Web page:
Wednesday, March 12, 2008

BS is its middle name


The Youth Risk Behavior Surveillance Survey.
It's a mouthful and a truck load.

My freshman daughter came home from high school the other day and said, "Mom! I had to take this really stupid survey today about drugs and sex and suicide and stuff" (this is the way she speaks, I didn't homeschool her early or long enough). Anyway, I was more than a little curious because I have always exempted my children (she has an older brother who survived high school) from these "health surveys". I received the letter stating that “if you do not want your child to participate, you should call the school nurse" today - 2 days after the survey was administered. I decided to do some research. Here is what I found at the CDC website:

In 1987, CDC developed a program to provide fiscal and technical assistance to state* and local education agencies for effective human immunodeficiency virus (HIV) prevention programs for youth. Since 1992, CDC has funded education agencies to also provide additional broad-based programs, often referred to as coordinated school health programs. The effectiveness of these programs is partially determined by their ability to positively influence behaviors that increase the risk for HIV infection and that are associated with the leading causes of death and disability among youth and adults in the United States. The advent of these programs underscored the need for quality and comprehensive data regarding the health-risk behaviors of youth. During the late 1980s and early 1990s, HIV prevention programs and coordinated school health programs frequently were developed without empirical information regarding 1) the prevalence of key behaviors that most influence health and 2) how those behaviors were distributed among subgroups of students.

But that wasn't enough. As soon as the public lost interest in the HIV pandemic, the CDC reformulated their survey:

In addition to considering the amount of support from sites for the proposed revisions, CDC considered multiple factors in making final decisions regarding the questionnaire, including 1) input from the original reviewers, 2) whether the question measured a health-risk behavior practiced by youth, 3) whether data on the topic were available from other sources, 4) the relationship of the behavior to the leading causes of morbidity and mortality among youth and adults, and 5) whether effective interventions existed that could be used to modify the behavior. As a result of this process, CDC created the 1999 YRBS questionnaire by adding 16 new questions, deleting 11 questions, and making substantial wording changes to 14 questions. For example, two questions that assess self-reported height and weight were added in recognition of increasing concerns regarding obesity. As a result, YRBSS now includes national, state, and local estimates of body mass index (BMI) calculated from self-reported data.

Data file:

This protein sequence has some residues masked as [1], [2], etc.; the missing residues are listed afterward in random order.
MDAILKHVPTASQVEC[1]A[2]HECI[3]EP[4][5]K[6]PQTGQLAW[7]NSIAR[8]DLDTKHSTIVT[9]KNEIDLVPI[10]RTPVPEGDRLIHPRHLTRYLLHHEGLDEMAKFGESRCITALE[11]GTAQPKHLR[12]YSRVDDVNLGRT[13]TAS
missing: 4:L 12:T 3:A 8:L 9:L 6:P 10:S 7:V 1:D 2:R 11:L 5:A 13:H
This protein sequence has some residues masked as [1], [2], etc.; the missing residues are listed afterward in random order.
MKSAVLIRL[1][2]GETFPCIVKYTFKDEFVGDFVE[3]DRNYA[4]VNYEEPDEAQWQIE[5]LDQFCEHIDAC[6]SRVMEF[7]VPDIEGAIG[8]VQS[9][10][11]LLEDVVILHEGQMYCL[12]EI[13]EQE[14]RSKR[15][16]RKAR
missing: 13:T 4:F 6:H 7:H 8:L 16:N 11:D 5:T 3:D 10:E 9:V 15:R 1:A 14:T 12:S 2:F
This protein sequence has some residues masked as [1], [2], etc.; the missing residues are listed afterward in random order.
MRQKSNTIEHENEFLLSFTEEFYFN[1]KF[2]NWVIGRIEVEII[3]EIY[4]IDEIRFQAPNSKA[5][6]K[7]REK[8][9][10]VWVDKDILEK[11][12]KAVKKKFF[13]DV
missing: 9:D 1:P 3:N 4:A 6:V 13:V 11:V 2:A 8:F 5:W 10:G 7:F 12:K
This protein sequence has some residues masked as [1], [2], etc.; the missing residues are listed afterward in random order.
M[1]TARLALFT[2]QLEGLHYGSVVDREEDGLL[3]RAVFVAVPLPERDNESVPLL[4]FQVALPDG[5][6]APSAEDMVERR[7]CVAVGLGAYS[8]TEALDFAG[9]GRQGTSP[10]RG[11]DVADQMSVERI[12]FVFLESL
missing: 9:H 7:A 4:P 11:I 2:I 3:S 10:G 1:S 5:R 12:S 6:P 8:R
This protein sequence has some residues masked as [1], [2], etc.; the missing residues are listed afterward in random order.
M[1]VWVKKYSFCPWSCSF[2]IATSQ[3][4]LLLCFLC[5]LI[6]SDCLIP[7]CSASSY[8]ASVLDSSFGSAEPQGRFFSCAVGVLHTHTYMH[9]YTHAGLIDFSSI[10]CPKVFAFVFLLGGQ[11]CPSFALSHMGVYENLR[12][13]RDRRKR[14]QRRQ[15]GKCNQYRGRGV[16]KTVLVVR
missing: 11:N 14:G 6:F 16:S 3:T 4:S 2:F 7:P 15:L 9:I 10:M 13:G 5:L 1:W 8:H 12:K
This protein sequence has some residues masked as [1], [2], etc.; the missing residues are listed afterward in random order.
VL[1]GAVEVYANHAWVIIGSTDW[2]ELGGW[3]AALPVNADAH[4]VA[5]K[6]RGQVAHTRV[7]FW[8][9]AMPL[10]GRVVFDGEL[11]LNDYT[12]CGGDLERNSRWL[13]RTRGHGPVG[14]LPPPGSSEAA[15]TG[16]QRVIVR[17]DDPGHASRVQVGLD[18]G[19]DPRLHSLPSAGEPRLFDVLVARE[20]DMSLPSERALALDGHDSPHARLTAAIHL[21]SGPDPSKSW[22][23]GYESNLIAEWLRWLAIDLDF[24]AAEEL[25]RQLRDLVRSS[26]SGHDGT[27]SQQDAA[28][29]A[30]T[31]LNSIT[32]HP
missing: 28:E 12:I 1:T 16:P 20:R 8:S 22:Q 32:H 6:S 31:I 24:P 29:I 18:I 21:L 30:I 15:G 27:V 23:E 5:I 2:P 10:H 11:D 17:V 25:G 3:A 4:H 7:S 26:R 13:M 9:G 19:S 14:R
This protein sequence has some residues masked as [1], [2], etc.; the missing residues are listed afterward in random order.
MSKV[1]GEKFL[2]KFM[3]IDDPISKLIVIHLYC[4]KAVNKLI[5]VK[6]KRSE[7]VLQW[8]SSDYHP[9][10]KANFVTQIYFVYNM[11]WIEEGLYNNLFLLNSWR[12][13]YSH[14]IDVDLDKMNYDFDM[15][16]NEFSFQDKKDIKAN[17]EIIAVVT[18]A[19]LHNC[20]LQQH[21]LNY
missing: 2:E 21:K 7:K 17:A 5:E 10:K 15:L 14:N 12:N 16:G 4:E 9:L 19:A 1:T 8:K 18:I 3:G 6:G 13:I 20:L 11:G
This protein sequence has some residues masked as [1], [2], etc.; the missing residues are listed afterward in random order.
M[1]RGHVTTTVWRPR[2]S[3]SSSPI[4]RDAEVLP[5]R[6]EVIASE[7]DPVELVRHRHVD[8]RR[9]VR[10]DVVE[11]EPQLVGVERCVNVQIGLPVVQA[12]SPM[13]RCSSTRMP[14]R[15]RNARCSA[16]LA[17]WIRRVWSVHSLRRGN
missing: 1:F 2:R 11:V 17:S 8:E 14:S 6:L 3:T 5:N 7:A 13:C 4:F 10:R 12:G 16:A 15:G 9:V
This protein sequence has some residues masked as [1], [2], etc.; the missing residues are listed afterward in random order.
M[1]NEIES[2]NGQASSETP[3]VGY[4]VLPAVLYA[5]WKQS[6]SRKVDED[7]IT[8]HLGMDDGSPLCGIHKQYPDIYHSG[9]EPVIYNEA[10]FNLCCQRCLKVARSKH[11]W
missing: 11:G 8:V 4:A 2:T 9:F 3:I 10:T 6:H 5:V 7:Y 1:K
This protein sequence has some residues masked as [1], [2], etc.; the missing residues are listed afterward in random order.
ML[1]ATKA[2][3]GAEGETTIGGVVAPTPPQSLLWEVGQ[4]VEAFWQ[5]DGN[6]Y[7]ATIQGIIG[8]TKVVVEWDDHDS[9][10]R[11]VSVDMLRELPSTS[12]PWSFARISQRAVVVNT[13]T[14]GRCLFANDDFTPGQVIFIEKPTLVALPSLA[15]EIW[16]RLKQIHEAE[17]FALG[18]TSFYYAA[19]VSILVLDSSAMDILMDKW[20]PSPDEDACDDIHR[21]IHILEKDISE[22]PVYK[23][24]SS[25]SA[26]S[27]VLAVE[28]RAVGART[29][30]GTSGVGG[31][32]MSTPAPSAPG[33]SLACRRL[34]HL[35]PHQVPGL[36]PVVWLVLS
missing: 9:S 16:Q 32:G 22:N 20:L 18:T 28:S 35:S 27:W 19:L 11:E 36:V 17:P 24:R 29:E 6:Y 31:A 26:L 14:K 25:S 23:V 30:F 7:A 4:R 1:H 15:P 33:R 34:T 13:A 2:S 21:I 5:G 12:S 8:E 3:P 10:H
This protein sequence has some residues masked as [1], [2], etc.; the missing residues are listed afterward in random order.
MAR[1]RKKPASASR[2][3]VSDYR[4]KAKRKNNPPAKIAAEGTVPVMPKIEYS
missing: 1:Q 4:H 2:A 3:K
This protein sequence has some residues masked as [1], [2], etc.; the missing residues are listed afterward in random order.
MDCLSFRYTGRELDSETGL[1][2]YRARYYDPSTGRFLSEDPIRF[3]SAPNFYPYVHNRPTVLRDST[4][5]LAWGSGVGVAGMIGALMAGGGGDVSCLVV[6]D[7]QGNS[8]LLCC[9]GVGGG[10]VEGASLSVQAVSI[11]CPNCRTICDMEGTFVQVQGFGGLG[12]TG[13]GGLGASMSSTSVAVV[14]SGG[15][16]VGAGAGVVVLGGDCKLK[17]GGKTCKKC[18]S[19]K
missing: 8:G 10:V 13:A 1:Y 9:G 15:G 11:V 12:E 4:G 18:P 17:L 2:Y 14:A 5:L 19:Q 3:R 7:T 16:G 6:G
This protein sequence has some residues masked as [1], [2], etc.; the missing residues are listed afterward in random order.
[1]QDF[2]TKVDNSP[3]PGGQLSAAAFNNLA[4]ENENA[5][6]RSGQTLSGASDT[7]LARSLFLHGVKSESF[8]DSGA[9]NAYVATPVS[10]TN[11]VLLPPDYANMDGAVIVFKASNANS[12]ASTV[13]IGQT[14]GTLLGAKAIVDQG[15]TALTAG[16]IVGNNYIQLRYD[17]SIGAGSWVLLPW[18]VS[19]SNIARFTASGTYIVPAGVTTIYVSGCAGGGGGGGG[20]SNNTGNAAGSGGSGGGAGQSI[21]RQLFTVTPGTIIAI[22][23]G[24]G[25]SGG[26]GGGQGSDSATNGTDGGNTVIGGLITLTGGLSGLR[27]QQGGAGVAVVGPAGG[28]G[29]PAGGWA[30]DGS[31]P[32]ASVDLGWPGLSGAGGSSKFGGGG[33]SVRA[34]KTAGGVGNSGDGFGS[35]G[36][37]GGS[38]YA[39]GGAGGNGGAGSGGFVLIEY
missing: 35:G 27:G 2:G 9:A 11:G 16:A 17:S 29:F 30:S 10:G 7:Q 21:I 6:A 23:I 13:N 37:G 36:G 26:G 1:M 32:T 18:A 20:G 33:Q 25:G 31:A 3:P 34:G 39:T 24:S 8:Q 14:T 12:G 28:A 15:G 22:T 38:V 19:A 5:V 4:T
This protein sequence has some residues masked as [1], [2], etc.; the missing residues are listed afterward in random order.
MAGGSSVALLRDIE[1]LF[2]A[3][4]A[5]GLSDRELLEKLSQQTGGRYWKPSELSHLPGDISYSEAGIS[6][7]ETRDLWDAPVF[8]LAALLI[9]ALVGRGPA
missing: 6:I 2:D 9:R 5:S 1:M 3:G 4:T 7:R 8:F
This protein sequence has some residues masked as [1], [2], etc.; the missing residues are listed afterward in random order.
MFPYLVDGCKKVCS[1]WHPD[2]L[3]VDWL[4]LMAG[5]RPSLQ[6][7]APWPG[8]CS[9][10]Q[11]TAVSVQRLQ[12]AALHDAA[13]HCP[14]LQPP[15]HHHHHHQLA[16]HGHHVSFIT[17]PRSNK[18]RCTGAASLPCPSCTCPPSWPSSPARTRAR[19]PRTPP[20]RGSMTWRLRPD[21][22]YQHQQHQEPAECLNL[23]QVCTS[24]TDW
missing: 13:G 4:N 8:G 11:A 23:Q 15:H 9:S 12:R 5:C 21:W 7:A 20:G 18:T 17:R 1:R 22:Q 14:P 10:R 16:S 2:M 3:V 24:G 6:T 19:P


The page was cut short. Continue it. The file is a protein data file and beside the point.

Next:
If you, like me, questioned the accuracy of the results, don't worry, the CDC has that covered too:

In 2000, CDC also conducted a study to assess the validity of the two YRBS questions regarding self-reported height and weight (19). In that study, 2,965 high school students completed the 1999 version of the YRBS questionnaire on two occasions approximately 2 weeks apart. After completing the questionnaire, the students were weighed and had their height measured. Self-reported height, weight, and BMI calculated from these values were substantially reliable, but on average, students in the study overreported their height by 2.7 inches and underreported their weight by 3.5 pounds, which indicates that YRBSS probably underestimates the prevalence of overweight in adolescent populations.

So not only do the questions change to reflect the sexy health issues of the times, the CDC is able to extrapolate the information in order to tweak the intensity of any particular problem.

The reason that any of this matters is the purpose of these surveys. They are used by the CDC, state and local governments to "set school health and health promotion program goals, support modification of school health curricula or other programs, support new legislation and policies that promote health, and seek funding for new initiatives."

In other words, the veracity of high schoolers, filling in little dots on a non-academic test which talks about sex, drugs, and partying has become the funnel for directing tax dollars and government windfalls from tobacco companies.

Click here is you want to read the 112 page whole enchilada report (but don’t eat it)!

If you only want to know how many obese and potentially obese kids are in your state, because they've got that too, click here.

In two years, click here to find out about the prevalence of selfish, anti-altrustic thoughts of the kids in your state and the multi-million dollar programs proposed to combat this abomination.

Parents need not apply.

Update: In fairness to the school, the letter sent two days later was for yet another survey from which I was able to exempt my daughter and get a big fat "Do Not Survey" red post-it on her file, no doubt! :) I was informed that I must have missed the other passive agreement form sent out in January. :(

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